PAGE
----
Clearly, given the nature of its raw performance, the SVR would be nothing without commensurate enhancement of the Sport’s chassis. But we’d argue that it would have been rendered equally defunct were the car not still discernibly a Range Rover.
The careful treading of this fine line, somewhere between unstoppable force and immovable object, is a core part of what makes the new model such a compelling vehicle to drive. That said, not even Land Rover, with its favourite suspension spring medium – namely air – to play with, can entirely conceal a whopping tightening of the dynamic screw. Consequently, the suspension’s usual mighty consumption of bumps comes now with a certain constriction.
This you’ll notice before anything else, because to get to the higher speeds where the trade-off proves rather inspired, you must first traverse the low speeds at which it feels incrementally less accomplished.
However, even in town, ride comfort remains of a standard that would make the German engineer of an equally fast saloon weep into his currywurst. And as you still sit high above it all, the car’s capacity to absorb the world underneath you unheralded is still largely intact, but the ability to then make it disappear behind you in fierce, scathing bursts is all-new.
With the adaptive settings left unaltered, the SVR’s heightened potential feels much as SVO promised: a firmer, flatter, pointier Range Rover Sport. That literal description hardly explains the molten pleasure of the thing, though.
Tantalisingly, none of the characteristic heft or directional certainty has been dialled back in the pursuit of a conjured-up leanness. Instead, the car just feels quite brilliantly ‘more’ than it was before, as if it were using the extra power to try harder at being dynamically sweeter.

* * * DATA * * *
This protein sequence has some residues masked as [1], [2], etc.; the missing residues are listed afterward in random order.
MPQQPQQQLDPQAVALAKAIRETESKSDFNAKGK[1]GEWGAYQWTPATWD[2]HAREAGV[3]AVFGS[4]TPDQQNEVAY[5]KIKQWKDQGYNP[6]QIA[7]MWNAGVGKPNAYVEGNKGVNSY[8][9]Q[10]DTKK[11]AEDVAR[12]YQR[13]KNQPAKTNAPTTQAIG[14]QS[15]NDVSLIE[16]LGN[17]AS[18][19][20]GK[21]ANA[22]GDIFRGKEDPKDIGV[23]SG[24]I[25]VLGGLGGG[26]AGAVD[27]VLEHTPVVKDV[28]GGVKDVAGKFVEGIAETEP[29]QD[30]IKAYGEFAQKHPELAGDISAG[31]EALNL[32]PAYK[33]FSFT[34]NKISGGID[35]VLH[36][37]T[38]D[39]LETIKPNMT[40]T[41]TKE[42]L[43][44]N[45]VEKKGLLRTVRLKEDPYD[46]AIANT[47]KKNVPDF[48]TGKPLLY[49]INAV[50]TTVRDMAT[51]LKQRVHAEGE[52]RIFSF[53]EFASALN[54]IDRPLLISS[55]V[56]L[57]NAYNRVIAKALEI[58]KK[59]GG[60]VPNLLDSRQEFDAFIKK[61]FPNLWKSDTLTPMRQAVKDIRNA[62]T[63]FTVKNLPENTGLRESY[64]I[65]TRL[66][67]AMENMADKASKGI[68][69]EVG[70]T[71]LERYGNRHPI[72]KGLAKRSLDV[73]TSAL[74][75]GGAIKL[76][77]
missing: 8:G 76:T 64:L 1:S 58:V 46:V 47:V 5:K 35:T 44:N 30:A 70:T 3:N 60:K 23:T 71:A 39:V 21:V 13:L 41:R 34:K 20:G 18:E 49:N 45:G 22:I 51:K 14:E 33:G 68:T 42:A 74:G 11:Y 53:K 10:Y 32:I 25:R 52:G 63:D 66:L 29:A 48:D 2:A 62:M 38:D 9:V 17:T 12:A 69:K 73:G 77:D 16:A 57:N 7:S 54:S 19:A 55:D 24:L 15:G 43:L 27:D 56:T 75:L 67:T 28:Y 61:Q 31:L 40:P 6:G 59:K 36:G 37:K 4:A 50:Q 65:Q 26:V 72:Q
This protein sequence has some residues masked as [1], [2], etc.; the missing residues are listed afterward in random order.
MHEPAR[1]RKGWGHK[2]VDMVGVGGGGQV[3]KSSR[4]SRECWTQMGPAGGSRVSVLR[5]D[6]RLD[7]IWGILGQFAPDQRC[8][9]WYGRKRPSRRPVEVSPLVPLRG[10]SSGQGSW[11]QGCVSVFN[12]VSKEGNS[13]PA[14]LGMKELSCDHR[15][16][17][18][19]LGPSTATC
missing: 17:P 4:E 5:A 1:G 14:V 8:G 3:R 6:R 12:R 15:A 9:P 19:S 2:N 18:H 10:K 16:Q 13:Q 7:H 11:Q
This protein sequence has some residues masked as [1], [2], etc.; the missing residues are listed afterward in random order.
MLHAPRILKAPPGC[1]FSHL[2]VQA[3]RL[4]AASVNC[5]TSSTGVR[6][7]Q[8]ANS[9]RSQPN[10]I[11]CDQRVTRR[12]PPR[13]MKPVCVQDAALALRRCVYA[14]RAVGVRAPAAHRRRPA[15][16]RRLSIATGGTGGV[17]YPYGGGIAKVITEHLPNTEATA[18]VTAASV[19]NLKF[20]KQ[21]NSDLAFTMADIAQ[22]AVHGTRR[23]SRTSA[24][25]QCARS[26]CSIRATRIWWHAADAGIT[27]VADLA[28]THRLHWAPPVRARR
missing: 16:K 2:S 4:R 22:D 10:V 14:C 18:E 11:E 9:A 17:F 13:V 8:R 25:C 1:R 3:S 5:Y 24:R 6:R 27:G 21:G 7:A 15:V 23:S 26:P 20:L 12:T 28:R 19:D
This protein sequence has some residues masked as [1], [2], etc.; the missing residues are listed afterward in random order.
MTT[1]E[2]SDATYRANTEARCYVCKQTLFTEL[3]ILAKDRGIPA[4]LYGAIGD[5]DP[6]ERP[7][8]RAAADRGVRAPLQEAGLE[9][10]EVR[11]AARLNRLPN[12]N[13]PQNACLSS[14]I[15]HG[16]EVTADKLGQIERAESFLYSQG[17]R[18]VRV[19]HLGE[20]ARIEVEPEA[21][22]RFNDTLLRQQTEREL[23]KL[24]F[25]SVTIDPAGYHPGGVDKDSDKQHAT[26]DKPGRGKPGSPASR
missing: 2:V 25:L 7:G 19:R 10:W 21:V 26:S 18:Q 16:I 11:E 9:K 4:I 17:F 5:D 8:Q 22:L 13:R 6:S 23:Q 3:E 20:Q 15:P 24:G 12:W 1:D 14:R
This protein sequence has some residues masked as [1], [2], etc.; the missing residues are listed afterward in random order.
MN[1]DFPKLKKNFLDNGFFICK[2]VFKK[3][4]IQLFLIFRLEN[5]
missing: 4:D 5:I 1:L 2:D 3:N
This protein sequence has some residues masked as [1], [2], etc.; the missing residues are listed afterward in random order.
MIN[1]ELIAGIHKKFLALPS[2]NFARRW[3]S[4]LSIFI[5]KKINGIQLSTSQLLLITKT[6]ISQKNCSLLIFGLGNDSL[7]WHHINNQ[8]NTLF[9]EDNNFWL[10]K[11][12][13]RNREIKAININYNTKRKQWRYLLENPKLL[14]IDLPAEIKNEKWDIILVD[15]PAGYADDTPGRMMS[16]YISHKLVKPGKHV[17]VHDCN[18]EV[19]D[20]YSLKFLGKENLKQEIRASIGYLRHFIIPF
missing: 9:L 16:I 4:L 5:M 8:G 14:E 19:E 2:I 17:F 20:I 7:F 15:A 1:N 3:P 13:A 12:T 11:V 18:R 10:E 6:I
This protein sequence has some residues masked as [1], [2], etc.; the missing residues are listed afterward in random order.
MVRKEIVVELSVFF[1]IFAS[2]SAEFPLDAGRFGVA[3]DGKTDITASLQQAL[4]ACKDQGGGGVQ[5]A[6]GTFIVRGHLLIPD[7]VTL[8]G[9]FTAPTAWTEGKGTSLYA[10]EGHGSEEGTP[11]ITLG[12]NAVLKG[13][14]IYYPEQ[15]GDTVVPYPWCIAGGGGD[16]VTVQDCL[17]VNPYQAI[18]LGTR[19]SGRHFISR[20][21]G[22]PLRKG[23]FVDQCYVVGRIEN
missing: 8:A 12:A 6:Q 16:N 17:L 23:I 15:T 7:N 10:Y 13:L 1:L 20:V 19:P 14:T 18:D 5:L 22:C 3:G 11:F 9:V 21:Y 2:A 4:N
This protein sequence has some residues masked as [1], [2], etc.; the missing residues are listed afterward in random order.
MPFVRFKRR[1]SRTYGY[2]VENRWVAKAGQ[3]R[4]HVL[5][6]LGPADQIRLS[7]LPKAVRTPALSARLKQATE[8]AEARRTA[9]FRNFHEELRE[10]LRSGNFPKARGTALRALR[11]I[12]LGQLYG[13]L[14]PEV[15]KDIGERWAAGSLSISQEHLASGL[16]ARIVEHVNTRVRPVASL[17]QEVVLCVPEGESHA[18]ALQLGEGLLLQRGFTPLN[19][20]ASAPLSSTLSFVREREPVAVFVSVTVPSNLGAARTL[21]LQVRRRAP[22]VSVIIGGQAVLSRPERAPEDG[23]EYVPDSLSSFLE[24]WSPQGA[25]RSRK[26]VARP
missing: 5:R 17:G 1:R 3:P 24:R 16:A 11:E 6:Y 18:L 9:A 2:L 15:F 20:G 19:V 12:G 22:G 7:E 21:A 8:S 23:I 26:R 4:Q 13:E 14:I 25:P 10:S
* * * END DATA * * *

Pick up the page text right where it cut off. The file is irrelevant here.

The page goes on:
The roundedness of it all obviously speaks to the quality of the tuning job done, and were it the limit, we would have declared ourselves massively contented. But the meat of SVO’s mission statement resides in the SVR’s Dynamic setting - select this mode and the car is a different animal.
That we enjoyed it most on track - not the Hill Route, either, but Millbrook's flatter handling circuit - says it all. With the suspension at its firmest, the SVR hunkers down into Cayenne-aping mode, yet it shuns the Porsche's aloofness. Instead, channelled through its consistent, muscular steering, the SVR becomes thoroughly exploitable.
SVO has not only achieved both on and off-throttle adjustability but has also brilliantly preserved a sense of all-wheel drive mastery. The SVR is assured and staggeringly adhesive on proper tyres, right up to the glorious point where you no longer want it to be. A fast Range Rover, then, in the absolute best possible sense.